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Things you need to know about nuts- Almond

Almond (Terminalia catappa Linn)

Annongu reported the world production of almond fruits to be 0.7 million tonnes with Nigeria producing 0.1 million tonnes annually in 2005. There are two types of almondthe sweet variety which do not contain amygdalin and are widely used as edible nuts and food ingredients and bitter almonds commonly grown for its oil used as flavouring after eliminating amygdalin. Amygdalin is an enzyme, which causes the hydrolysis of the fruit to glucose, benzaldehyde and hydrocyanic acid.

almond-tree
Almond Tree

The tree bears a fruit which turns from green to purplish yellow when ripe and contains a hard shell or nut. The ripe mesocarp commonly referred to as fruit by many Nigerians, is mostly consumed by children as forage snack with the shell and kernels often discarded. The kernel is also used by many rural dwellers in southern Nigeria to fortify the local complementary foods, which are usually low in protein.

fruit
Almond Fruit

Almonds contains 10.0 mg/100mg of Phosphorus, 5.0 mg/100mg Sodium, 350 mg/100mg Potassium, 375 mg/100mg Iron, 26.4 mg/100mg calcium, and 36.1 mg/100mg magnesium (Akpabio, 2012). They also contain 187mg/100mg of phytosterols (Ruggio et al., 2005), which are associated with cholesterol-lowering properties. In 2014, the United States Department of Agriculture (USDA) in one of its reports said, almond is a good source of nutrients such as vitamin E, monounsaturated fatty acids, polyunsaturated fatty acids (PUFA), arginine, and potassium. Almonds also contain: a variety of phenolic compounds which are located in their skin and have shown to be protective agents against cancer and cardiovascular diseases, globulins and amino acids.

kernel
Almond Kernel

According to Grieve, almonds can be used medicinally for allaying acrid juice softening and relaxing solids and in bronchial diseases, in tickling coughs, hoarseness, and nephritic pains and because they contain practically no starch and being rich in protein, they are often made into flour for cakes and biscuits for diabetic patients. The skins can be used in cattle feed and in gasification plants to produce and as a useful ingredient for the control of oxidative processes in food products due to its high fibre content. The kernel can be blended into a creamy liquid with the addition of water (Almond Milk).

 

The nutrient profile of almonds (high monounsaturated fat, low saturated fat, cholesterol free and source of nutrients like fibre, vitamin E and Magnesium) makes them an ideal fit in a heart healthy lifestyle. Incorporate almonds in your diet today.

References

Azor A. Annongu, Niyi J. Ogundun, Kolade J. Joseph and Veronica Awopetu (2005).      Changes in chemical composition and bioassay assessment of nutritional potentials of      almond fruit waste as an alternative feedstuff for livestock. BIOKEMISTRI, 18(1):pp25-30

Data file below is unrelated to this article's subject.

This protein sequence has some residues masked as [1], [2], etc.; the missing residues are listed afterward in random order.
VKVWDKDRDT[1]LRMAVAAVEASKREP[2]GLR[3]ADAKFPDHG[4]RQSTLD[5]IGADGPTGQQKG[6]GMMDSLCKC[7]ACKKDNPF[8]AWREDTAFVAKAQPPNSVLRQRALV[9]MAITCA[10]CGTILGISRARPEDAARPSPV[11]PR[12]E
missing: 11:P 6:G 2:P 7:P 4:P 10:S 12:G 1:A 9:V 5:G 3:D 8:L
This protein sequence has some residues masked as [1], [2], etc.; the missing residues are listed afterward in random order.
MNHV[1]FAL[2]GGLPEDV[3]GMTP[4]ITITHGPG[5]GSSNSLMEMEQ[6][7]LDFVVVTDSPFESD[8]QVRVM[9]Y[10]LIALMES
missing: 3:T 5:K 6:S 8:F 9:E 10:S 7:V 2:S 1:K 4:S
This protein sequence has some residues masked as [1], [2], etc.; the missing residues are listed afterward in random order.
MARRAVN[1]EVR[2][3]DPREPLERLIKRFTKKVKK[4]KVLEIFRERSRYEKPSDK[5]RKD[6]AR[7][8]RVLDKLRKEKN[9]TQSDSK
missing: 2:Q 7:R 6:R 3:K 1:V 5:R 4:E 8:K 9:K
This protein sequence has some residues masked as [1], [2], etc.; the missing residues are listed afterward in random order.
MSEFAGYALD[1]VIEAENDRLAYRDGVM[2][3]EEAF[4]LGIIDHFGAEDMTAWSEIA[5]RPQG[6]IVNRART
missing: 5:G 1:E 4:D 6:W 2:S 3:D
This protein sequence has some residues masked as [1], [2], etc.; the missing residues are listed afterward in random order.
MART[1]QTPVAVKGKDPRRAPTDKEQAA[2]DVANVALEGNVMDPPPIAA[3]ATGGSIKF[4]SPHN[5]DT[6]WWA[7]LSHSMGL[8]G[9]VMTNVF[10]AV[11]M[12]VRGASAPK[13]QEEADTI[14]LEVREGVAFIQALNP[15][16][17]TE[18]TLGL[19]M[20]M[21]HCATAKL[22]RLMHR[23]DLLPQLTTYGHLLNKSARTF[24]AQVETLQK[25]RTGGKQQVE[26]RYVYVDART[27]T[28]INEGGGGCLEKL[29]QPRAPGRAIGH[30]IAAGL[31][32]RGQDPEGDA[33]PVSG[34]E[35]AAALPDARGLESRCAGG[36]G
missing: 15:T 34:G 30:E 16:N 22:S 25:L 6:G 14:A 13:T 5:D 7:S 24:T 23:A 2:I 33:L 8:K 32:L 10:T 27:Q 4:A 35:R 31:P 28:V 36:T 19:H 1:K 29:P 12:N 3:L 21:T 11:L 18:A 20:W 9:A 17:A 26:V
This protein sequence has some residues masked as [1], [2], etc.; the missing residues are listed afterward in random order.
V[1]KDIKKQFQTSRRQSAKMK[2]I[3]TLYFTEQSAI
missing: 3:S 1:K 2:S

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Grieve, 1981. A Modern Herbal: Almonds. Stedman Shorter’s Medical Dictionary

Phillips, K.M., Ruggio, D.M., Ashraf-Khorassani, M. (2005a) Analysis of steryl glucosides in       foods and dietary supplements by solid-phase extraction and gas chromatography. J.  Food Lipids 12:124–140.

U.D Akpabio (2012). Evaluation of proximate composition, mineral element and anti-nutrient       in almond (Terminalia catappa) seeds. Advances in Applied Science Research 3(4):   2247-2252

USDA, 2014. California Almond Forecast. United States Department of Agriculture.       National Agricultural Statistics Service, California Field Office (PDF) Retrieved      2015-12-08

 

How coconuts’ water came to be.

Years ago, while I was still in my third year back in school, I was privileged to attend a seminar on Coconut. At the end of the seminar, the presenter (a lady) was asked the question; “how can you explain the water found in a coconut?”, she replied with a popular saying “only God can explain the mystery behind it” (not scientific right?, yeah I know). Well everyone present clapped for her (I dont know if we were clapping for the answer or the way she said it with confidence though), but yeah she killed it (the presentation I mean). So after our little display of appreciation, a professor stood up, looked around, and what followed made me understand Benjamin disraeli’s quote about ignorance never settling a question. He said (not his exact words though), “coconut sucks water from the ground through its phloem cells and uses it for photosynthesis (you know means plants sort for their food), now during transpiration water is lost, though some plants lose much water coconut absorbs more and loses little. Now this water is the endosperm of the plant and as the coconut ages, that clear liquid solidifies and turns into the white meat that we’re used to seeing inside the fruit”.

BREADFRUIT

Breadfruit commonly known as Ji enu and Ukwa by the Igbos, is a member of the Moraceae family. It is a tropical tree commonly grown in Africa, South and Southeast Asia, South Pacific, the Caribbean and Central America, that produces a large, round starchy fruit. This fruit can be used as a vegetable and sometimes to make flour.

SPECIES OF BREADFRUIT

There are two main species;

  • Breadnuts (Artocarpus camansi): known as the wild ancestors of breadfruits and are commonly found in New Guinea, Indonesia, and possibly the Philippines.